Depression Education and Awareness Month
October is Depression Education and Awareness Month, which aims to educate people on how depression impacts individuals and families and to decrease negative connotations associated with this mental illness.
Depression in Hospice and Home Healthcare Settings
Depression can affect anyone, anywhere. Depression in hospice and home healthcare settings is expectantly common. A life-altering diagnosis or the impending loss of life can amplify feelings of hopelessness and isolation. The transition from an independent life to one that requires constant care or special accommodations can trigger feelings of loss of control and dignity. Patients are also often concerned with burdening their families, further contributing to depression.
Home healthcare and hospice workers play a crucial role in educating patients and their families about the emotional aspects of dealing with a life-changing diagnosis or impairment. This guidance is essential as patients navigate the complex emotional terrain accompanying such changes.
Challenges in Diagnosing Depression
It’s essential to recognize the difference between clinical depression and a sad or depressed mood. Yet, identifying depression can be challenging.
Some of the challenges faced by home healthcare and hospice workers in identifying depression in patients include:
- Depression can manifest differently in different individuals.
- Patients might try to mask their depressive symptoms, fearing judgment or wanting to maintain a sense of normalcy.
- Depression symptoms such as fatigue, changes in appetite and sleep disturbances can overlap with those of other medical conditions.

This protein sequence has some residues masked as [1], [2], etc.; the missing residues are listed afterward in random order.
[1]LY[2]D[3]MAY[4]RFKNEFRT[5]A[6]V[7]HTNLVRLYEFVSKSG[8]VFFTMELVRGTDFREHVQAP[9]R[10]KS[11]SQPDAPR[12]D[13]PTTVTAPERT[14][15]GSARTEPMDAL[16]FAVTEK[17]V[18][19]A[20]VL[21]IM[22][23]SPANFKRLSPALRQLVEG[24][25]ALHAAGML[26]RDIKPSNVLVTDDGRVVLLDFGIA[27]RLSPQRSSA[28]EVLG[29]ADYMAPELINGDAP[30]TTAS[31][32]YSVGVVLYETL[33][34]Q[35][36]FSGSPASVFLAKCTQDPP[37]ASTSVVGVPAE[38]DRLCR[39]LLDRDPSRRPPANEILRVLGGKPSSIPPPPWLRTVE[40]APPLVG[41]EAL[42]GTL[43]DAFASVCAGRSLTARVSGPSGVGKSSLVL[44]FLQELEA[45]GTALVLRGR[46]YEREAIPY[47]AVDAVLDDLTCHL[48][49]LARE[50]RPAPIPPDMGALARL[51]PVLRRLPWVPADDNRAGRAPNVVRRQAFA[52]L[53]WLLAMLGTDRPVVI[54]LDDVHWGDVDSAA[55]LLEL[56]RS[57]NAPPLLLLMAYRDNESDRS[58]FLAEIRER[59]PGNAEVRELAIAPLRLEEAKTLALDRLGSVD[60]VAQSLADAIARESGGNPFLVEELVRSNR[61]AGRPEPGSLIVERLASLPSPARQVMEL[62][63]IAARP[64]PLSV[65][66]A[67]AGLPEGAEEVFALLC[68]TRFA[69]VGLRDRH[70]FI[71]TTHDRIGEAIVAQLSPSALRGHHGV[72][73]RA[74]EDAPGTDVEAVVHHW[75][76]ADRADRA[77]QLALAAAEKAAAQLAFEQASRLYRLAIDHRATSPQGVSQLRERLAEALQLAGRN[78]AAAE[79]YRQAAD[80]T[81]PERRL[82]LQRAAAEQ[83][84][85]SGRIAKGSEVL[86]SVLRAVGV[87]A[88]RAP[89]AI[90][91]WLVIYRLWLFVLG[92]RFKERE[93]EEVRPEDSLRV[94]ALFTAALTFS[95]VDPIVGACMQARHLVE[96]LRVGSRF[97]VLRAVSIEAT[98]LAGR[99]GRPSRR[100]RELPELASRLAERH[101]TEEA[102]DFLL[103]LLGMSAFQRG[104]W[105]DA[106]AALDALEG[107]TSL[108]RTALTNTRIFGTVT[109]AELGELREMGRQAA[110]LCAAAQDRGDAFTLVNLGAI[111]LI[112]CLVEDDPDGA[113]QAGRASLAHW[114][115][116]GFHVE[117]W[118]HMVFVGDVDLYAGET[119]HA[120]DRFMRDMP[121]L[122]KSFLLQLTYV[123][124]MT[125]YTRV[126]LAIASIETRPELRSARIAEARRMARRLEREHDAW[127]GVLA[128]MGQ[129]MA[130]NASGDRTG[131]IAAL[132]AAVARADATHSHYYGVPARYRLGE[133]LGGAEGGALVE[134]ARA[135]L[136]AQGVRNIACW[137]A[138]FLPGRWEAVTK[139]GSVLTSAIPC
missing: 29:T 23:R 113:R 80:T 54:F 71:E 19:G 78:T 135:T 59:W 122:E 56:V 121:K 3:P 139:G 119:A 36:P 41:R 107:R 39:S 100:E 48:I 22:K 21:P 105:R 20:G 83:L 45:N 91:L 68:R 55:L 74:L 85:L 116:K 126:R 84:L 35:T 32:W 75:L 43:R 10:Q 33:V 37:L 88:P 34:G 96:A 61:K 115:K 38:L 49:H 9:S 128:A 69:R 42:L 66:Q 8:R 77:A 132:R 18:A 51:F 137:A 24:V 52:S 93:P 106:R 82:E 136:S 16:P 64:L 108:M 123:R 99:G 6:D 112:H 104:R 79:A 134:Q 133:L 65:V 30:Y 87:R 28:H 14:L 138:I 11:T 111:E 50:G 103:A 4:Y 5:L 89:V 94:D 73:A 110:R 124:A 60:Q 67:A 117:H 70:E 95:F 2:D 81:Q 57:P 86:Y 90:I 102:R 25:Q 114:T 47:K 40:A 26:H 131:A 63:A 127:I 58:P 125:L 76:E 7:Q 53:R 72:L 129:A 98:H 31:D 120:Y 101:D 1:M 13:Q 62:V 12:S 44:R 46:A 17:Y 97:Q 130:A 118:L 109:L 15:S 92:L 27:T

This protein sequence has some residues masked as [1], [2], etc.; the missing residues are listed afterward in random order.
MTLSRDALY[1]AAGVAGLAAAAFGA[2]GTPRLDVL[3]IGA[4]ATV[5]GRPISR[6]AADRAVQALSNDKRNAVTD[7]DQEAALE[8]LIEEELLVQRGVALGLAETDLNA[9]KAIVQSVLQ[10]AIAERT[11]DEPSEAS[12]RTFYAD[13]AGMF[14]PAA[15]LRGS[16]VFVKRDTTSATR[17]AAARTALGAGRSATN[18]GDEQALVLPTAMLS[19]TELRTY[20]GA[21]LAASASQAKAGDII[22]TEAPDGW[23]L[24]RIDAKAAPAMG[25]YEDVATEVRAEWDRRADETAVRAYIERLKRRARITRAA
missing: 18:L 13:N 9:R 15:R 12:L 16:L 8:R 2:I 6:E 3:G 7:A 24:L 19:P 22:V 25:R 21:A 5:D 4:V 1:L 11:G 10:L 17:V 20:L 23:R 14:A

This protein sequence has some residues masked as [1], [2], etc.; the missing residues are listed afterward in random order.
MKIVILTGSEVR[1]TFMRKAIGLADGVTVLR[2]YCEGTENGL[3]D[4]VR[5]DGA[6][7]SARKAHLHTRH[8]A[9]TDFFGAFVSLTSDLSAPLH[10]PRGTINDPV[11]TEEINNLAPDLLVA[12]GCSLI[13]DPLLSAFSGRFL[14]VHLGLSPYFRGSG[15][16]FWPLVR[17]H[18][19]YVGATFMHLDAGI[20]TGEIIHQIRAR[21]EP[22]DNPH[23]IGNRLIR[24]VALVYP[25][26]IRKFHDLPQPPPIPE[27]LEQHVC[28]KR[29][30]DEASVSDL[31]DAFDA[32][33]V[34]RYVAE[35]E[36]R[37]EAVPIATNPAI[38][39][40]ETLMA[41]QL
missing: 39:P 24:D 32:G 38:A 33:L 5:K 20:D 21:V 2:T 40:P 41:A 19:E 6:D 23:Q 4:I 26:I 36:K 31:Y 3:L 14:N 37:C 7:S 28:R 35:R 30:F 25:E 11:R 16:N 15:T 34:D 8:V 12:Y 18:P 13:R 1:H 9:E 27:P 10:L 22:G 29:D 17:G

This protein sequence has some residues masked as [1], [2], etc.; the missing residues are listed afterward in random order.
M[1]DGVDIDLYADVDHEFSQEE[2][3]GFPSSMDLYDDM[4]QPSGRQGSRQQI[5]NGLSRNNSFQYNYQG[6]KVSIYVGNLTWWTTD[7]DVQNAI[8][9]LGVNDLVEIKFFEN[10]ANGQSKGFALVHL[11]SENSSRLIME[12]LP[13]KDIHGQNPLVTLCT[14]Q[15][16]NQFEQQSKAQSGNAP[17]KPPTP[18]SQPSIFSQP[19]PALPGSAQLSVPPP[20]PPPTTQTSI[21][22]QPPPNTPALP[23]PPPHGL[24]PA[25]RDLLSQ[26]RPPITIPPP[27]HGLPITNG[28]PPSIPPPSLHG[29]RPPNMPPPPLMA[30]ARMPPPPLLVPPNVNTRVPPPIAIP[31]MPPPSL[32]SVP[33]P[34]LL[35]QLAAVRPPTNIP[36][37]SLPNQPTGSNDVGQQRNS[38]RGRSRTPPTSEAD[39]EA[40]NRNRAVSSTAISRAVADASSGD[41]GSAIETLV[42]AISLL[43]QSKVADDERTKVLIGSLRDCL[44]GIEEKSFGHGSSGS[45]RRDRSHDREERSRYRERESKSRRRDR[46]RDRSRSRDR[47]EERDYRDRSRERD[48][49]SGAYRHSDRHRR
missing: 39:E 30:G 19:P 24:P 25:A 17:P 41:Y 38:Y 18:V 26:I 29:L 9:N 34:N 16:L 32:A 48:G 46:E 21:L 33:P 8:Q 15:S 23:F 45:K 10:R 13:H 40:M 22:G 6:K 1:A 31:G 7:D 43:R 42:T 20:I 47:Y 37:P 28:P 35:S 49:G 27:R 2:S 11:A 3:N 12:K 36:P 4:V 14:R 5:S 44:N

- Patients may hesitate to discuss their emotional struggles.
Our compassionate care teams address the emotional and spiritual needs of the patient and their families, along with physical care. Our interdisciplinary teams create personalized plans, including mental health counseling and bereavement support.
Our social workers can help patients dealing with depression due to a life-changing diagnosis by collaborating with local support groups, therapists, and other mental health professionals to provide comprehensive care.
Our bereavement coordinators can help patients recognize and cope with signs of depression and provide emotional support to family members grieving the impending loss of a loved one.
Popular therapeutic techniques used by bereavement coordinators and other mental healthcare providers to treat depression include:
- Cognitive-behavioral therapy (CBT): learning to identify negative thought patterns and working to change them.
- Acceptance and commitment therapy (ACT): using mindfulness techniques to process grief and accept loss.
- Group therapy: individuals gathering to share thoughts and feelings with others who are grieving.
- Creative therapy: providing unique ways to express feelings that might be difficult to vocalize through creative avenues like art or music.
It’s important for mental health professionals to create a supportive environment that encourages open communication and meaningful conversations about feelings of depression while respecting emotional boundaries. Our healthcare professionals continue to seek innovative ways to improve mental health and overall quality of life for their patients and families.